A YA Novel of Cryptozoological Fiction


Painted on the bluffs near the town of Alton, Illinois is the mural of the Piasa, which according to early Native American residents meant ‘the bird that devoured men.’ The dragon-like depiction overlooks what the Ojibwe Tribe called misi-ziibi...the Mississippi River.

Following an auto accident that claims her entire family, Sara Williams, a 16-year-old Chicago teenager, finds herself left with an aunt in the Great River town. Her cousin, Pamela Sweet, an Alton police officer, tries to help her cope with her physical and mental scars from the disaster.

Sara discovers the area is plagued by the disappearance of many outdoor pets and small animals. People are reporting various strange creatures in and around the river.

Mike Kellogg, a Chicago museum cryptozoologist, takes on Sara as his assistant and together with Pamela, they search for an answer to the question, Did the Piasa once actually exist? Sara blossoms into a crafty assistant who discovers that fate has a plan for her and . . .the legend may be more fact than fiction.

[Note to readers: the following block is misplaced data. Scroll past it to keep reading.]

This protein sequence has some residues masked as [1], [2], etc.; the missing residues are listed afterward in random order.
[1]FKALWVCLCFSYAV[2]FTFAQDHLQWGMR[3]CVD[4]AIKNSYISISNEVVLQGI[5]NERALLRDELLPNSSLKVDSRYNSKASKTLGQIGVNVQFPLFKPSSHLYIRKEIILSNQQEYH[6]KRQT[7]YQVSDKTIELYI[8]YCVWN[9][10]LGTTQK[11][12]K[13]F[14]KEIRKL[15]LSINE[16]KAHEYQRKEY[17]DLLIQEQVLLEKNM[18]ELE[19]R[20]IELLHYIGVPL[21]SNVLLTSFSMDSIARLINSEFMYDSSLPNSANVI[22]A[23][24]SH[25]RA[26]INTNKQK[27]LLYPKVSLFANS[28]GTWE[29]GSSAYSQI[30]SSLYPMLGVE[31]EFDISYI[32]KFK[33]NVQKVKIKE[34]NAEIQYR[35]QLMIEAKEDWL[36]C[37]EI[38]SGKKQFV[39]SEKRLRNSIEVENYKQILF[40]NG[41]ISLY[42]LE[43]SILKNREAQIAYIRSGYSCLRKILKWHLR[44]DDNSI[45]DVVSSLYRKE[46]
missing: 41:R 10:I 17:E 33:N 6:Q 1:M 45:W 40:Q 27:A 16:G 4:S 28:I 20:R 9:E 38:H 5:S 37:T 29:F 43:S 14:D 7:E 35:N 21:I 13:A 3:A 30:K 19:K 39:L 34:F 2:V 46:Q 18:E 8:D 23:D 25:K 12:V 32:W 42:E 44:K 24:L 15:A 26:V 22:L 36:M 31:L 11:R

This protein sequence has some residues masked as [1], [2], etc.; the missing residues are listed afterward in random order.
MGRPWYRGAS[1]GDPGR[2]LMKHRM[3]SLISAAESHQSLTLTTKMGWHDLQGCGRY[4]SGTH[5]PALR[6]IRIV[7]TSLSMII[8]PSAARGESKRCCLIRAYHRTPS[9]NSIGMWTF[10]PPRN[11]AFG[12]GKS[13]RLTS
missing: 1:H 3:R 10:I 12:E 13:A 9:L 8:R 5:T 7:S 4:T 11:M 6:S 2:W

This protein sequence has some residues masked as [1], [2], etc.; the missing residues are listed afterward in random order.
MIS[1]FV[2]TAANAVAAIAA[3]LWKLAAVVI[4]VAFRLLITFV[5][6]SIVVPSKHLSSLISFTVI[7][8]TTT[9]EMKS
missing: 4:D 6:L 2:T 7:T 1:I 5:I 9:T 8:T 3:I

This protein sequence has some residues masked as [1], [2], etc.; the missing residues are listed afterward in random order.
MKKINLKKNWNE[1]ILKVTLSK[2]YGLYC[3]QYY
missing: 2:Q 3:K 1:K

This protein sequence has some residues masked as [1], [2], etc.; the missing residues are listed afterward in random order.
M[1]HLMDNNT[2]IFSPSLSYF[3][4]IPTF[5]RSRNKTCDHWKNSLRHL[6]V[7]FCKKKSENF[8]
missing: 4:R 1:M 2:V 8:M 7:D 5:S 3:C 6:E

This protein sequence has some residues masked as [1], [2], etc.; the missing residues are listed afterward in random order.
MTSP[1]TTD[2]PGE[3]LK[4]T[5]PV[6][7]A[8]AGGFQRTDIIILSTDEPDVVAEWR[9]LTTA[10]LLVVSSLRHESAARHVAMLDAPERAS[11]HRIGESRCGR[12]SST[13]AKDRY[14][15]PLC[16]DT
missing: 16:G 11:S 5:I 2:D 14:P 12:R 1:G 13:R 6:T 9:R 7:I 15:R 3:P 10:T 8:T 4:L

The third edition of Piasa is now available. Newly edited with the cover pictured here.


The Native American legend:

In 1673, while voyaging down the Mississippi River, French explorers Marquette and Joliet, came across the painting of a strange creature up on the bluffs, high above the river near the area of Alton, Illinois. The beast, a conglomeration of bird, animal, reptile and fish characteristics, was sketched in Marquette’s diary. The native American tribe who lived there, the Illini, told them they had no idea who painted it; in fact, it had always been there. The Illini called the creature the Piasa, which in their language meant, “the bird that devoured men.” While the original painting was later destroyed by early settlers, the town has continued to paint an image of the Piasa on the bluffs along the river down to the present day. There have been all kinds of theories as to who painted the original and why, but the truth is: no one really knows.






Piasa was self- published in 2010. It was re-released as a second-edition after being re-edited and was published as a Kindle e-book in April 2017. It Has now been professionally edited.